In this day, if you were to say professional wrestling, the first thing that most people would say is World Wrestling Entertainment.
Besides Total Nonstop Action (TNA) and Ring of Honor (ROH), there is really no other promotion that is large enough to compete with the WWE.
Today, I will not be here to cry about the past and how we miss the Attitude Era, or all the fun segments that made us anticipate Raw so much more than we do now.
I am simply here to look back and celebrate the legacy of the most unique pro wrestling promotion of all time, Extreme Championship Wrestling.
To those who might be unaware, ECW had once been its own individual company which would feud with WWE and World Championship Wrestling (WCW).
Unfortunately, Vince McMahon had bought his competition out.
This was not the offical end of ECW, but it had now been owned by WWE. It is now the "C" show brand in WWE and I find that disrespectful to all that ECW stood for.
But once again, I remind myself that I am not here to weep over modern-day wrestling, but to look back in time at Extreme Championship Wrestling.
ECW had been founded in 1991 as part of the Tri-State Wrestling Alliance, but it was short-lived as the owner at the time, Joel Goodhart, sold a large share of his company to his business partner, Tod Gordon, who renamed the show ECW (Eastern Championship Wrestling).
Gordon had a vision for this show to be unique, as stated in an interview with ClubWW1.com:
"We try to give them a mixture of old school, new school, highspot kind of wrestling with a little psychology thrown in there, because somebody seems to have forgotten that that was an art form at one time, and there doesn't seem to be much anymore."
Due to financial issues, Gordon would have to showcase ECW in The Arena in South Philadelphia, which in fact was a former warehouse.
ECW's rough environment would become the home of the promotion all the way until it fell in 2001, and actually lent to the rustic charm of the promotion.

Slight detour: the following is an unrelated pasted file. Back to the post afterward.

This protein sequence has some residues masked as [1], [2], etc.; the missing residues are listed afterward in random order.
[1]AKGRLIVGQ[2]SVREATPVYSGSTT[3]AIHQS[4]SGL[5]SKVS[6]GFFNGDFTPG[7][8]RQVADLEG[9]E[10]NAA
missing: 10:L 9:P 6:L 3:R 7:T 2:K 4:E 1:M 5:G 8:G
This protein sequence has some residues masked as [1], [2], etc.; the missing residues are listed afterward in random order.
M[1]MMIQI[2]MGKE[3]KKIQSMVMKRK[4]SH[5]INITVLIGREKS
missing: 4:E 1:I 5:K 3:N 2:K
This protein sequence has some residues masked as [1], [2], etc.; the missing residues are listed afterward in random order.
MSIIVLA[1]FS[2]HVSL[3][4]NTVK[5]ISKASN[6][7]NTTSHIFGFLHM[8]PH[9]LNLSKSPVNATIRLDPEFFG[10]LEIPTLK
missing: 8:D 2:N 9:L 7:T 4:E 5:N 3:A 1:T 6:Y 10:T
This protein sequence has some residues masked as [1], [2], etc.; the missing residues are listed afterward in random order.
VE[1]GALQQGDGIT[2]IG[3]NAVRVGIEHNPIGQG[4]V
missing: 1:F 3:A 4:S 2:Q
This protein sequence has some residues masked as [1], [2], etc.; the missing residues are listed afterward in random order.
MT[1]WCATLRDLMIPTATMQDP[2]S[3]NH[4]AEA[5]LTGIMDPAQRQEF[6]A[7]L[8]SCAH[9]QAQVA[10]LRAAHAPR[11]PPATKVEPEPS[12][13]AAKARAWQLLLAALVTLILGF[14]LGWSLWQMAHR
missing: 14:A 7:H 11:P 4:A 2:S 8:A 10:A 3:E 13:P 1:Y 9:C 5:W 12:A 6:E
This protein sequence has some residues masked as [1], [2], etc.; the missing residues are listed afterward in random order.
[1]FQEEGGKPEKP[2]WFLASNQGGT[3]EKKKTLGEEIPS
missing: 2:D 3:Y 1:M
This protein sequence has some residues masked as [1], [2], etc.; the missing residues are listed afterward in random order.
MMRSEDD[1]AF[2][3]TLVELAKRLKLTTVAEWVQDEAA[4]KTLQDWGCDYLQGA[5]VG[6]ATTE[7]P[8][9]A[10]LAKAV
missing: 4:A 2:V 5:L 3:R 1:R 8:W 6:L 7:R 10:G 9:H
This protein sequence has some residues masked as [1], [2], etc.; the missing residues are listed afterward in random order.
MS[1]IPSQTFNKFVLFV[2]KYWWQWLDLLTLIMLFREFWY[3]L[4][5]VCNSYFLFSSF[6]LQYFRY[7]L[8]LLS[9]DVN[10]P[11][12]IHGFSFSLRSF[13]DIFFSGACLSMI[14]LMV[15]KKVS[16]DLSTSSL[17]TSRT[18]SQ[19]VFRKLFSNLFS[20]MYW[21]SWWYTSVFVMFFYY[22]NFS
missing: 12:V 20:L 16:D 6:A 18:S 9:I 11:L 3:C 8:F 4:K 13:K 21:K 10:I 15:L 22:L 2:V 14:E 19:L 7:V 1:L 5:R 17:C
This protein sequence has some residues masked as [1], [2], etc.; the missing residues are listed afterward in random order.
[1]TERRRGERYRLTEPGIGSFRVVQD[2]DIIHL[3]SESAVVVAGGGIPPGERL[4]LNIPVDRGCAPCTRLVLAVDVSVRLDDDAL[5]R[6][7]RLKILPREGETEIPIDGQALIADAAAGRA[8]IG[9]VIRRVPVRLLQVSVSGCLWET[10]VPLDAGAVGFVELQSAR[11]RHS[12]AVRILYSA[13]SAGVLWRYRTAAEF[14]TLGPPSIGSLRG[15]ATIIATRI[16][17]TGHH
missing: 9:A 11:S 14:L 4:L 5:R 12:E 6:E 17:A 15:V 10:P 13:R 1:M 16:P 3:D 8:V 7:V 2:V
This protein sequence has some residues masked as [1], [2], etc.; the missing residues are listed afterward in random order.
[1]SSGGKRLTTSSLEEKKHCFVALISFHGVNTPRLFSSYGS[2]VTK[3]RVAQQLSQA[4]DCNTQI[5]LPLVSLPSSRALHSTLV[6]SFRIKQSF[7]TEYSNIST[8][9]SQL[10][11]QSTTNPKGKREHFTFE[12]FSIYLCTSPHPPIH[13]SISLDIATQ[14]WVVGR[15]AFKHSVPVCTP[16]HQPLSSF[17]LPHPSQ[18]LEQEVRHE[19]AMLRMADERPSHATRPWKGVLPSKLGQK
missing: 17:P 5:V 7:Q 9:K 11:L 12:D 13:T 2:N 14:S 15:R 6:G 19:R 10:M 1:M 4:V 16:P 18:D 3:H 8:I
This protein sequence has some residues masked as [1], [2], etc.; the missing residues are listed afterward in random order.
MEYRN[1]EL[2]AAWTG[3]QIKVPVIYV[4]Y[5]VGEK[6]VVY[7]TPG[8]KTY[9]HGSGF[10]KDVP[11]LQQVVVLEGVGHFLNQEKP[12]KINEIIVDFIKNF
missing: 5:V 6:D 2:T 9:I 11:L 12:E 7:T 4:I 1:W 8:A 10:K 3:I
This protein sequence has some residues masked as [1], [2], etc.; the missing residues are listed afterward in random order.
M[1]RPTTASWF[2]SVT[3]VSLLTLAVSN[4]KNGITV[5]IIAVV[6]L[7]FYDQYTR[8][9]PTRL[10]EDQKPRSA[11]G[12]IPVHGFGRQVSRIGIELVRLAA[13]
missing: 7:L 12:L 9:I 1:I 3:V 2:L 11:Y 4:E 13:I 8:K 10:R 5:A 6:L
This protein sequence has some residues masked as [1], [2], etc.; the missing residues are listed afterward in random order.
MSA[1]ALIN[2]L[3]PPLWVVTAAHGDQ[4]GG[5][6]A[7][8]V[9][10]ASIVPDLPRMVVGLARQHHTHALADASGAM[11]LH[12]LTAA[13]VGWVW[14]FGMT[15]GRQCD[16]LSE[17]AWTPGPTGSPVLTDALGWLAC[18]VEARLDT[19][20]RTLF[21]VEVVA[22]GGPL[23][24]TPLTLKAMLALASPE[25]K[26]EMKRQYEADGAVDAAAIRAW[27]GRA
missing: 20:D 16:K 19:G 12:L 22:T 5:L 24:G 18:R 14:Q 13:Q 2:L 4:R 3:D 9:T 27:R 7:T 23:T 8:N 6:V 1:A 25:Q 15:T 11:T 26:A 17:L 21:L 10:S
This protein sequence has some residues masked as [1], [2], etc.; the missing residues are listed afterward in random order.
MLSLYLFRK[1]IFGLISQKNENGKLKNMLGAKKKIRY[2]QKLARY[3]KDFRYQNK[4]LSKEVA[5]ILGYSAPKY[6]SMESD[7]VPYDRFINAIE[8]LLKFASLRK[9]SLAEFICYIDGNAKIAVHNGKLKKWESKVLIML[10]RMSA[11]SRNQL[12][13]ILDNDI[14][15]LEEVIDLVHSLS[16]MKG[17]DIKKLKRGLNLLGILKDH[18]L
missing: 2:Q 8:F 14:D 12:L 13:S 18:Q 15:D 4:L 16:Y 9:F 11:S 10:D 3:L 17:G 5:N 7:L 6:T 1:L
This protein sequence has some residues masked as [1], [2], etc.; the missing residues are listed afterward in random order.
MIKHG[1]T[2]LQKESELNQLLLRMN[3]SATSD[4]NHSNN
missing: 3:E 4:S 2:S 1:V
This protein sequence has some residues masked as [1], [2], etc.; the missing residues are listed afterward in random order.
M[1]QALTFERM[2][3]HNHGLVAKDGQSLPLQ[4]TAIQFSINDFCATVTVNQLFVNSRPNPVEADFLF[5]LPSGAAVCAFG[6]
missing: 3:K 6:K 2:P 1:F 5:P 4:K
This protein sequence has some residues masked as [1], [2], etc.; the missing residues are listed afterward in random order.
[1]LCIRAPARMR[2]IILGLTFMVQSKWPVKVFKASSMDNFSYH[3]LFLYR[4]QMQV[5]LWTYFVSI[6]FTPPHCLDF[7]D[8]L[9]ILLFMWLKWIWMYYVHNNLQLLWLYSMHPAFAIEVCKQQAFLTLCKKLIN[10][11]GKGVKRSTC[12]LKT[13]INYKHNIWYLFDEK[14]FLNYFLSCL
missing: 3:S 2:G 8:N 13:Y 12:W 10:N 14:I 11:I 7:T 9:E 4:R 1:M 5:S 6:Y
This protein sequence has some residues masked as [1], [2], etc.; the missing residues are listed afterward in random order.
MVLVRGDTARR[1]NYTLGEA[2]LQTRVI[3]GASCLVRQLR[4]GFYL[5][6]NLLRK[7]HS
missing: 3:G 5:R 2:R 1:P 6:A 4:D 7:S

Gordon picks up the narrative again:
"The budget was definitely limited. Our studio in the beginning was some guy’s basement basically up in Paoli, Pa., where we did some of these great promos where his desk became my commissioner's desk.
“His bathrooms were where Tanaka and Diamond had their battles with Public Enemy. His parking lot is where Jason would get his new suits and drive off in his car.
"We did all this in one little place and it looked like we were in this giant, you know, we're all over the country when really we're in this one little basement. It's all…an illusion. It's about making people believe."
Eastern Championship Wrestling would later be absorbed into the National Wrestling Alliance (NWA), where Gordon hired the legendary "Hot Stuff" Eddie Gilbert, to lead the creative booking team.
He was shortly replaced as the head of booking by the eventual "Dictator of ECW," one Paul Heyman, who had just walked out on WCW.
Heyman bought into Gordon's original vision of being different, being special, and being...Extreme. Heyman then escorted ECW out of the NWA and into an era which would revolutionize professional wrestling as we know it.